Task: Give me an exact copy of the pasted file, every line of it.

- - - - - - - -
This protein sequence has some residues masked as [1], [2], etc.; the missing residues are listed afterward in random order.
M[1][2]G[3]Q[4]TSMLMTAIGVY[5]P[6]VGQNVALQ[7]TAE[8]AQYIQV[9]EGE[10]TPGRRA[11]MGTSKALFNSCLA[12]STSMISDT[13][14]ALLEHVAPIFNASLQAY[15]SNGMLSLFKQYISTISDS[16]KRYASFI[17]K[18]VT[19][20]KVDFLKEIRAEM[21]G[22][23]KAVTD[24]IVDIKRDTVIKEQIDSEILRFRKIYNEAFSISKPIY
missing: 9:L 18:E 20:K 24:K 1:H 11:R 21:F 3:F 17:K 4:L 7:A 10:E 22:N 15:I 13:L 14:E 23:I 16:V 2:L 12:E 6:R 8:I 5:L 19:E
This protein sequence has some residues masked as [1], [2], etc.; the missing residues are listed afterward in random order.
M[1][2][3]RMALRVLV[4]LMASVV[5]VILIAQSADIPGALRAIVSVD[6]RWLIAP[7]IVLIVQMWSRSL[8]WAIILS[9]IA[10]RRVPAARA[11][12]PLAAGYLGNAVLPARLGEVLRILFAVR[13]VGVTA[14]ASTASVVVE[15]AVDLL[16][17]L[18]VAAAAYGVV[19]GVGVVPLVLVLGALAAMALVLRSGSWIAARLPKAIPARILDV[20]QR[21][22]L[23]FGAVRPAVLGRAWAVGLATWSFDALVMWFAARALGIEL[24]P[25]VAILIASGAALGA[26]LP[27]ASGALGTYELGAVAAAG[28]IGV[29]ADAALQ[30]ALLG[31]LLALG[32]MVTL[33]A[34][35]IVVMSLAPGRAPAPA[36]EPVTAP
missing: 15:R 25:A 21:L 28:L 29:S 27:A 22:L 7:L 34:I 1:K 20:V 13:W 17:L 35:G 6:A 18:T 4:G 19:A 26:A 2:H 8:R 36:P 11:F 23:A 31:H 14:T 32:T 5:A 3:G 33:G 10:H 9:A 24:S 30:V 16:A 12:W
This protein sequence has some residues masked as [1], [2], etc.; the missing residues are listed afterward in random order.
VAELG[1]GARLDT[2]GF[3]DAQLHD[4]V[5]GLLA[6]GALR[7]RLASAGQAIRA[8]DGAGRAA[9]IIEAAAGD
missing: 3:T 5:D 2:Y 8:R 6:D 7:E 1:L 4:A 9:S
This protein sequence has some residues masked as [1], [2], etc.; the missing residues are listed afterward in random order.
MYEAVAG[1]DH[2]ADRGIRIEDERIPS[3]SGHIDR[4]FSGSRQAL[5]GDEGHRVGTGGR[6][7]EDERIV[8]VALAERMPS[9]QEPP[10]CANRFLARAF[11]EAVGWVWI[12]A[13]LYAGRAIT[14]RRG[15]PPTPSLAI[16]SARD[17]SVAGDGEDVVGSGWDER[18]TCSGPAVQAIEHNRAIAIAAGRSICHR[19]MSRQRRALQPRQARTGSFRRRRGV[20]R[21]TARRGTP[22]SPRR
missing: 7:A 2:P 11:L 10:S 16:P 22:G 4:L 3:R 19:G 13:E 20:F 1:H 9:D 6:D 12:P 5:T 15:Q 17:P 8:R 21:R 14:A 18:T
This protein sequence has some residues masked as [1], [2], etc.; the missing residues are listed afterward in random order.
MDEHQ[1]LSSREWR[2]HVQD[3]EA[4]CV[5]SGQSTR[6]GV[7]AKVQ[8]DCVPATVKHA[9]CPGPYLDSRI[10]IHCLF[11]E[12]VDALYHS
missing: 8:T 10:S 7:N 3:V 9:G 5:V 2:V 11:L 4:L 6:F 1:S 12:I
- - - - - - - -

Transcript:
This protein sequence has some residues masked as [1], [2], etc.; the missing residues are listed afterward in random order.
M[1][2]G[3]Q[4]TSMLMTAIGVY[5]P[6]VGQNVALQ[7]TAE[8]AQYIQV[9]EGE[10]TPGRRA[11]MGTSKALFNSCLA[12]STSMISDT[13][14]ALLEHVAPIFNASLQAY[15]SNGMLSLFKQYISTISDS[16]KRYASFI[17]K[18]VT[19][20]KVDFLKEIRAEM[21]G[22][23]KAVTD[24]IVDIKRDTVIKEQIDSEILRFRKIYNEAFSISKPIY
missing: 9:L 18:E 20:K 24:K 1:H 11:R 21:F 3:F 17:K 4:L 7:A 10:E 22:N 15:I 13:L 14:E 23:I 16:V 2:L 12:E 6:R 8:I 5:L 19:E
This protein sequence has some residues masked as [1], [2], etc.; the missing residues are listed afterward in random order.
M[1][2][3]RMALRVLV[4]LMASVV[5]VILIAQSADIPGALRAIVSVD[6]RWLIAP[7]IVLIVQMWSRSL[8]WAIILS[9]IA[10]RRVPAARA[11][12]PLAAGYLGNAVLPARLGEVLRILFAVR[13]VGVTA[14]ASTASVVVE[15]AVDLL[16][17]L[18]VAAAAYGVV[19]GVGVVPLVLVLGALAAMALVLRSGSWIAARLPKAIPARILDV[20]QR[21][22]L[23]FGAVRPAVLGRAWAVGLATWSFDALVMWFAARALGIEL[24]P[25]VAILIASGAALGA[26]LP[27]ASGALGTYELGAVAAAG[28]IGV[29]ADAALQ[30]ALLG[31]LLALG[32]MVTL[33]A[34][35]IVVMSLAPGRAPAPA[36]EPVTAP
missing: 15:R 25:A 21:L 28:L 29:S 27:A 22:L 7:L 34:I 1:K 20:V 13:W 17:L 35:G 6:A 18:T 4:G 19:A 26:A 2:H 8:R 36:P 11:F 23:A 31:H 14:T 32:T 5:A 3:G 33:G 10:H 9:A 24:S 30:V 16:A 12:W
This protein sequence has some residues masked as [1], [2], etc.; the missing residues are listed afterward in random order.
VAELG[1]GARLDT[2]GF[3]DAQLHD[4]V[5]GLLA[6]GALR[7]RLASAGQAIRA[8]DGAGRAA[9]IIEAAAGD
missing: 3:T 5:D 2:Y 8:R 6:D 7:E 1:L 4:A 9:S
This protein sequence has some residues masked as [1], [2], etc.; the missing residues are listed afterward in random order.
MYEAVAG[1]DH[2]ADRGIRIEDERIPS[3]SGHIDR[4]FSGSRQAL[5]GDEGHRVGTGGR[6][7]EDERIV[8]VALAERMPS[9]QEPP[10]CANRFLARAF[11]EAVGWVWI[12]A[13]LYAGRAIT[14]RRG[15]PPTPSLAI[16]SARD[17]SVAGDGEDVVGSGWDER[18]TCSGPAVQAIEHNRAIAIAAGRSICHR[19]MSRQRRALQPRQARTGSFRRRRGV[20]R[21]TARRGTP[22]SPRR
missing: 7:A 2:P 11:L 10:S 16:P 22:G 4:L 3:R 19:G 13:E 20:F 1:H 9:D 6:D 12:P 5:T 15:Q 17:P 8:R 21:R 14:A 18:T
This protein sequence has some residues masked as [1], [2], etc.; the missing residues are listed afterward in random order.
MDEHQ[1]LSSREWR[2]HVQD[3]EA[4]CV[5]SGQSTR[6]GV[7]AKVQ[8]DCVPATVKHA[9]CPGPYLDSRI[10]IHCLF[11]E[12]VDALYHS
missing: 8:T 10:S 7:N 3:V 9:G 5:V 2:V 11:L 4:L 6:F 1:S 12:I